British banks, including HSBC, ‘colluded’ in Hong Kong’s human rights suppression, lawmakers find

British banks in Hong Kong, including HSBC, have been complicit in the suppression of human rights by actively supporting the national security law in Beijing, a group of British lawmakers uncovered in an investigation.

and report The All-Party Parliamentary Group on Hong Kong (APPG) said Wednesday that there were “numerous instances” of banks denying Hong Kongers access to pensions and other funds.

On June 30, 2020, Beijing imposed a broad and vaguely worded national security law, effectively banning dissenting voices inside and outside Hong Kong.

Then-British Foreign Secretary Dominic Raab said the legislation constituted a “clear and grave violation” of the Sino-British Joint Declaration.

In 2021, UK banking operations came under scrutiny after HSBC froze the accounts of former Hong Kong lawmaker and pro-democracy MP Ted Hui and his family.

A day after Hui announced his asylum application in the UK on 3 December 2020, HSBC froze his bank accounts along with those of his wife and parents.

After Hui told the media about the incident, the bank temporarily released their accounts before refreezing them under orders from Hong Kong police who accused Hui of money.
Laundering, embezzling crowdfunding he raised, violating national security laws.

Epoch Times photo
An undated photo of former Hong Kong Alderman Ted Hui at a rally in Sydney. (Huang Jiachuan/The Epoch Times)

HSBC group chief executive Noel Quinn, who was heavily criticized in January 2021 by parliamentarians on the Foreign Affairs Committee’s special committee, said banks must comply with local laws and that “these It is not my position to make moral or political judgments on the matter.” “

After launching its investigation into bank behavior in September 2021, the Hong Kong APPG received evidence from a range of respondents, including individual Hong Kong citizens, human rights groups and UK banks.

According to a study, UK banks could prevent Hong Kongers from accessing compulsory provident funds by denying UK national (overseas) status or BN(O) status as proof of permanent departure from Hong Kong. I know you refuse to do it.

This meant that Hong Kongers who migrated to the UK via the BNO route had no access to money and found it difficult to settle down.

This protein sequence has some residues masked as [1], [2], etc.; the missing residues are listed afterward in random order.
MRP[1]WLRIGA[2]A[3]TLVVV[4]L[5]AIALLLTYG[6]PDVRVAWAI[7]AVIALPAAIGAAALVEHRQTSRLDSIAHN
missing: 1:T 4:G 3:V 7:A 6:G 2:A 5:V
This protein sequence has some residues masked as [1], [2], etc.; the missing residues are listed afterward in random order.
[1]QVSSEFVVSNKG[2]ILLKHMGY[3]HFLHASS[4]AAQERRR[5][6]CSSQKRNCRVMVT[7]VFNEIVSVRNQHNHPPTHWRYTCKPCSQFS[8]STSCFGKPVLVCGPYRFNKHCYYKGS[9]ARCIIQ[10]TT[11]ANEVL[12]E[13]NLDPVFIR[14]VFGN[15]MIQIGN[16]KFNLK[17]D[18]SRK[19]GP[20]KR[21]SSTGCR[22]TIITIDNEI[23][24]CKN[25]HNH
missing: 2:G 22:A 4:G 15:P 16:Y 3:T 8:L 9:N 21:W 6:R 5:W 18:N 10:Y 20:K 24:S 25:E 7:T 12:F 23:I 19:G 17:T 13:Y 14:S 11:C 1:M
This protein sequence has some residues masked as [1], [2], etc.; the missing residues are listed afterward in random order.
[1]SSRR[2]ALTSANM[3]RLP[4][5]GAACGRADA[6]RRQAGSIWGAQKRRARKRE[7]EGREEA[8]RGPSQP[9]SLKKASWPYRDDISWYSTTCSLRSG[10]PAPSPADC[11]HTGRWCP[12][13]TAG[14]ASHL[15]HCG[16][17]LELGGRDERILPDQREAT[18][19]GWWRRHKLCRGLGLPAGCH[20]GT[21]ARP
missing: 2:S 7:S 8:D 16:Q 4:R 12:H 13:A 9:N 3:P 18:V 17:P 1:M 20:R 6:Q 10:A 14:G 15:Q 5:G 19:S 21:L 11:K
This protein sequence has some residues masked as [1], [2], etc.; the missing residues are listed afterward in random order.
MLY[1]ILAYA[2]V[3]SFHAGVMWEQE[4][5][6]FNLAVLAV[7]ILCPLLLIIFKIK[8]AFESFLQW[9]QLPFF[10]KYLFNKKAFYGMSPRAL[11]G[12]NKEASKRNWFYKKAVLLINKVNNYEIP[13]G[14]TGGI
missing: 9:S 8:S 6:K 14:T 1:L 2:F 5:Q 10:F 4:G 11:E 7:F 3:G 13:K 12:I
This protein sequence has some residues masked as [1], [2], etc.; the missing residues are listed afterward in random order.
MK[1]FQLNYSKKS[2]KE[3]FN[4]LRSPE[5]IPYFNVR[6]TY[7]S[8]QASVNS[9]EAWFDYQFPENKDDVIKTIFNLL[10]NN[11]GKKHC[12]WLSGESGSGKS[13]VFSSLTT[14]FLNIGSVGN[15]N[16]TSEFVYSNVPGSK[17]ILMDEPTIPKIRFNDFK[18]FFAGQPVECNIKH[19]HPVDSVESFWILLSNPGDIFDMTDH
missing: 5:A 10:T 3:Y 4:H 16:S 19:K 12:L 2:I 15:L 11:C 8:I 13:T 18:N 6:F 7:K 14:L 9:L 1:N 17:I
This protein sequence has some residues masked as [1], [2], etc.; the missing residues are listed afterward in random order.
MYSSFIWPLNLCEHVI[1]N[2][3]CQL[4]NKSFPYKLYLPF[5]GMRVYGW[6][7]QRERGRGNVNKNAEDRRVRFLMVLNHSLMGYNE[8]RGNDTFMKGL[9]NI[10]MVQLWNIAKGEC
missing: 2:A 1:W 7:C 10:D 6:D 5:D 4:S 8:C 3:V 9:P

Banks have also denied Hong Kongers access to bank accounts and pensions, contributing to “the suppression of the principles set out in the Universal Declaration of Human Rights and the Guiding Principles on Business and Human Rights,” the report said.

The report said HSBC had violated the UN Guiding Principles, stating that “only by acknowledging that references to ‘all applicable law’ refer to domestic laws such as national security laws, the principles were in fact It also refers to applicable international human rights law.”

Lawmakers asked HSBC to at least “demonstrate an effort to respect human rights” by seeking advice on how to comply with international human rights standards.

Given the mounting pressure from Hong Kong authorities and national security laws, the report said banks “need to recognize their overarching human rights responsibilities and demonstrate the necessary moral leadership that has so far been lacking.” .

They also called on the UK government to unfreeze the accounts of political targets in the UK and Hong Kong, and demanded that the banks take action against Hong Kongers arrested or prosecuted under the security law. Banks in the UK who demand that assets be released or property disclosed and uphold strict laws.

HSBC Asia-Pacific CEO Peter Wong, who is also a member of the Chinese People’s Political Consultative Conference, signs the petition just days after China’s National Assembly passed a draft resolution on the National Security Law in late May 2020. . He also told China’s state media, Xinhua News Agency, that he supported the bill and opposed the rumored US sanctions against the law at the time.

Another British bank, Standard Chartered, also openly supported the Security Act.

Jimmy Lai
On February 9, 2021, Apple Daily founder and media mogul Jimmy Lai leaves the Court of Final Appeals in a Hong Kong prison van. (Tyrone Siu/Reuters)

Mark Clifford, chairman of the Hong Kong Liberty Commission Foundation, said HSBC’s complicity in Hong Kong’s political crackdown should not be tolerated.

“British banks’ actions are cruel to those who want to leave Hong Kong and start a new life. Pensions are frozen for people who have nothing to do with politics. This is pure and simple. “It’s a nasty theft and banks like HSBC are robbing working families who only want a free life. Anyone who thinks this is the norm in Hong Kong today should be lying,” Clifford said. said in a statement.

“The APPG report exposes the perverse behavior of Hong Kong authorities and the collusion of international financial institutions. We should not be complacent when it comes to dealing with an organization that kills,” he added.

HSBC said in a statement: This is where our company was founded about 160 years ago.

“Like all banks, we must comply with laws and regulatory instructions everywhere, including Hong Kong.”